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Initiation ceremony welcomes top students into MTS...

Initiation ceremony welcomes top students into MTSU’s top honor society

Seventy-three of MTSU’s brightest students are now members of the university’s most prestigious honor society.

Jason Martin, interim dean of the James E. Walker Library, delivered the initiation address at Phi Kappa Phi’s fall 2019 initiation ceremony Tuesday, Nov. 12, in the Student Union Ballroom.

The officers of MTSU's chapter of Phi Kappa Phi pose with university mascot Lightning at the fall 2019 initiation ceremony Nov. 12 in the Student Union Building. From left, Dr. Philip Phillips, president and member of National Board of Directors; Dr. John Vile, fellowship coordinator and treasurer; Dr. Maria Bachman, president-elect; Gina Logue, secretary and public relations chair; Sandra Campbell, chapter coordinator; Jasmin Laurel, student vice president; Beatriz Dedicatoria, student vice president; Cody Maness, student vice president; and Dr. Dianna Rust, past president. (MTSU photo by Cat Curtis Murphy)

The officers of MTSU’s chapter of Phi Kappa Phi pose with university mascot Lightning at the fall 2019 initiation ceremony Nov. 12 in the Student Union Building. From left, Dr. Philip Phillips, president and member of National Board of Directors; Dr. John Vile, fellowship coordinator and treasurer; Dr. Maria Bachman, president-elect; Gina Logue, secretary and public relations chair; Sandra Campbell, chapter coordinator; Jasmin Laurel, student vice president; Beatriz Dedicatoria, student vice president; Cody Maness, student vice president; and Dr. Dianna Rust, past president. (MTSU photo by Cat Curtis Murphy)

While admitting that we live in a fractured society where isolation is easier than ever, Martin told the scholars that solving the problems of America will have to start with solving the problems of neighborhoods and communities. He said the only way to do that is learn about the people who live near us.

“The challenge then is to go out and learn about your neighbors and work to build the community where we live, whether that’s in the dorms, an apartment complex or one of the new high-density subdivisions that are now being built in Murfreesboro,” Martin said.

Martin’s research interests include leadership, organizational culture, mindfulness, emotional intelligence, productivity, goal setting and achievement. He earned his bachelor’s degree in history and his master’s degree in library science from the University of South Florida. He earned his doctorate in educational leadership from the University of Central Florida.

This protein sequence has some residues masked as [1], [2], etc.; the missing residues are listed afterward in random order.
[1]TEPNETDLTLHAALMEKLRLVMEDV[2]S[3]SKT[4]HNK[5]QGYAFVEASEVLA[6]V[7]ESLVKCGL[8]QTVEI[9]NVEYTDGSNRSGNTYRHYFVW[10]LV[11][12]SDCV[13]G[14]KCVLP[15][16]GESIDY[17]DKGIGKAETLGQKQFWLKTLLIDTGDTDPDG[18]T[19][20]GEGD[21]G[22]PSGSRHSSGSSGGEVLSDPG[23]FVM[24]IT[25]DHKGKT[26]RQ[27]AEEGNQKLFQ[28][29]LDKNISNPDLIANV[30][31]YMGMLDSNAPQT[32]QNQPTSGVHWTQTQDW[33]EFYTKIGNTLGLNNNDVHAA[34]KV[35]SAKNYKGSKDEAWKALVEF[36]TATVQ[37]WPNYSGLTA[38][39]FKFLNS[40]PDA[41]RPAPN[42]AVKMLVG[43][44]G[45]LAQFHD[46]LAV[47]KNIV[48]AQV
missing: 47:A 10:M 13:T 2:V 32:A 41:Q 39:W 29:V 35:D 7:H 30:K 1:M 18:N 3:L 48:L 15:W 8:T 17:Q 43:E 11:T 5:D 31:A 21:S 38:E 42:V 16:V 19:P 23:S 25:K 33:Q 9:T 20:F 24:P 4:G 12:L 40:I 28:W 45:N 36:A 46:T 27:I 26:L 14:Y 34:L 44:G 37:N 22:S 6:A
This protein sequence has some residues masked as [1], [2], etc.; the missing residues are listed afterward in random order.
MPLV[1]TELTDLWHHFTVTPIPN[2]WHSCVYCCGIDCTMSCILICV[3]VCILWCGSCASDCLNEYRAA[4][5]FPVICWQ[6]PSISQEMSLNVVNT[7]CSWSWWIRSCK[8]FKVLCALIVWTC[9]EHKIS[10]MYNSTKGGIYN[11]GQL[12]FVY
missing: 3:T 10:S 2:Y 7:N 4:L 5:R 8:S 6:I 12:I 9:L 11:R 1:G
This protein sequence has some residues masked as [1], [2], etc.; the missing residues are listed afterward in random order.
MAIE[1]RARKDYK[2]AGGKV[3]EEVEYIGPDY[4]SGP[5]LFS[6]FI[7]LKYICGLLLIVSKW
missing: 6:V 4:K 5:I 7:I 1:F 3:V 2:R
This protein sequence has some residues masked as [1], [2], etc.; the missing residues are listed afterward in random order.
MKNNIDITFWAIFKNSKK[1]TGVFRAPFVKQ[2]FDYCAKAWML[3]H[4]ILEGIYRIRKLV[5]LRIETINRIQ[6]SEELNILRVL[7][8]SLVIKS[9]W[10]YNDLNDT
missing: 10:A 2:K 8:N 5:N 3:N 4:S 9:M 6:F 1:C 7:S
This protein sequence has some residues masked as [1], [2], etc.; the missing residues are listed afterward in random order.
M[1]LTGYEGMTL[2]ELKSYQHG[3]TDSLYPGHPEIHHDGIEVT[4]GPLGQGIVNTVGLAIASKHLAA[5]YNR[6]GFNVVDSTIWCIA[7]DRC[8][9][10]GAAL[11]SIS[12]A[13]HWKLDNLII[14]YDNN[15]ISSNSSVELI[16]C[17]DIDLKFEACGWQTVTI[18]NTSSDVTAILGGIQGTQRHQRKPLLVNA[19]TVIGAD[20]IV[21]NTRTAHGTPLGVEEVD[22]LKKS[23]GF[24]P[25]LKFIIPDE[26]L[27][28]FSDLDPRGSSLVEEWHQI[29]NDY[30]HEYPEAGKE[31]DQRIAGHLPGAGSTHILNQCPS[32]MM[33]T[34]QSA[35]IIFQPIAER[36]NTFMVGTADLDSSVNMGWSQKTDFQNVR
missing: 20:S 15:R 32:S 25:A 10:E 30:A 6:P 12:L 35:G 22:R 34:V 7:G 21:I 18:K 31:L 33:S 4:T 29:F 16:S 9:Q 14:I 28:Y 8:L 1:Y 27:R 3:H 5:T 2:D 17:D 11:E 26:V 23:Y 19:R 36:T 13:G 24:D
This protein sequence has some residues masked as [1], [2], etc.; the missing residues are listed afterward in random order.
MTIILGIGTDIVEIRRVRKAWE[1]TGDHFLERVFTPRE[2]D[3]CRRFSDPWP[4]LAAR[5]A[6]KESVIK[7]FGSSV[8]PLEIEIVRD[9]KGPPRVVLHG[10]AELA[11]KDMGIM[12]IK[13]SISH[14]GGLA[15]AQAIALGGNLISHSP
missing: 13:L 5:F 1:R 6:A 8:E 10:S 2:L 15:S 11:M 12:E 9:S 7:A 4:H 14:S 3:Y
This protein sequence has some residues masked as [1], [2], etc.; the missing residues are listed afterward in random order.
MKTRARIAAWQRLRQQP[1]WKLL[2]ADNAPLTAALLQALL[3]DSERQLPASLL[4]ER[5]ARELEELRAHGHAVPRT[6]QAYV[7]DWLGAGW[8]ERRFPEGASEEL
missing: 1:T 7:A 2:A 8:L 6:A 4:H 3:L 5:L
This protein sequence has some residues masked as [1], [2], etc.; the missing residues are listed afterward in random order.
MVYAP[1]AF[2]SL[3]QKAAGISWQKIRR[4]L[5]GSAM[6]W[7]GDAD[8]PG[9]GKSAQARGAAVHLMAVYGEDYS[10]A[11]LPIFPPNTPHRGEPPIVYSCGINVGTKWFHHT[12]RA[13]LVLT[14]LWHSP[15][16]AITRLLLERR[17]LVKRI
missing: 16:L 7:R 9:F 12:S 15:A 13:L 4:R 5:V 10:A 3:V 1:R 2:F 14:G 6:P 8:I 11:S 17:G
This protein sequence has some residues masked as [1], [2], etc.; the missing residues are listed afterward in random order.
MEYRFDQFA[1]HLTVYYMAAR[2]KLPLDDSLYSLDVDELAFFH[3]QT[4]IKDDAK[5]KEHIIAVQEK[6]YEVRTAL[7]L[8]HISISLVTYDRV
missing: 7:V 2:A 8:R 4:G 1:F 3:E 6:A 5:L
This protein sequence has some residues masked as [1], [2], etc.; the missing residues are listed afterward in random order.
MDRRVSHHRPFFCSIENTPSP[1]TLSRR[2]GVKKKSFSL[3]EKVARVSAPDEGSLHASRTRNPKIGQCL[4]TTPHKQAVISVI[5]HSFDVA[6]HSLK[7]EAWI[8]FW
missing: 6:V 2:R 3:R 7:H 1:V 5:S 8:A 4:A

Psychology major Danny Ponder, a senior from Smithville, Tennessee, said he wants to become a counselor to people with addiction issues. The nontraditional student said joining Phi Kappa Phi means a lot to him.

“It means I’ve worked really hard, and it means that this late in life, I can still do something that’s worthy,” Ponder said.

Murfreesboro native Mark Blackmon, a junior social work major, said he finds it especially prestigious to join Phi Kappa Phi.

“Being able to be with Phi Kappa Phi is special to me knowing past graduates of MTSU and other universities that are also in Phi Kappa Phi (puts me) in good company,” Blackmon said.

Dr. Jason Martin, interim dean of the James E. Walker Library, delivers the keynote address at the fall 2019 initiation ceremony of The Honor Society of Phi Kappa Phi Nov. 12 in the Student Union Ballroom. (MTSU photo by Cat Curtis Murphy)

Dr. Jason Martin, interim dean of the James E. Walker Library, delivers the keynote address at the fall 2019 initiation ceremony of The Honor Society of Phi Kappa Phi Nov. 12 in the Student Union Ballroom. (MTSU photo by Cat Curtis Murphy)

Phi Kappa Phi has chapters on more than 300 campuses in the United States, Puerto Rico and the Philippines.

According to www.phikappaphi.org, the honor society was created in 1897 at the University of Maine with a mission “to recognize and promote academic excellence in all fields of higher education and to engage the community of scholars in service to others.”

To be eligible, juniors must have completed at least 72 credit hours, with at least 24 semester hours at their current institution, and rank scholastically in the top 7.5 percent of their class.MTSU wordmark

Seniors also must have completed at least 90 credit hours, with at least 24 semester hours at their current institution, and rank in the top 10 percent of their class.
Graduate students also must rank in the top 10 percent of their class and have completed at least 18 graduate hours or the equivalent at their institution.

Faculty, professional staff and alumni who have achieved scholarly distinction also may be eligible for membership in the organization. Its motto is “Philosophia Krateito Photon,” which is “Let the love of learning rule humanity” in Greek.

To learn more about joining MTSU’s Phi Kappa Phi chapter, go to its Facebook page at www.facebook.com/pkpmtsu.

For more information, contact Gina Logue, MTSU chapter secretary, at 615-898-5081 or gina.logue@mtsu.edu.

— Gina Logue (gina.logue@mtsu.edu)

Mark Blackmon, left, receives his certificate of induction into The Honor Society of Phi Kappa Phi from Dr. Barbara Turnage, interim associate dean of the College of Behavioral and Health Sciences, at the fall 2019 PKP induction ceremony Nov. 12 in the Student Union Building. (MTSU photo by Cat Curtis Murphy)

Mark Blackmon, left, receives his certificate of induction into The Honor Society of Phi Kappa Phi from Dr. Barbara Turnage, interim associate dean of the College of Behavioral and Health Sciences, at the fall 2019 PKP induction ceremony Nov. 12 in the Student Union Building. (MTSU photo by Cat Curtis Murphy)

 


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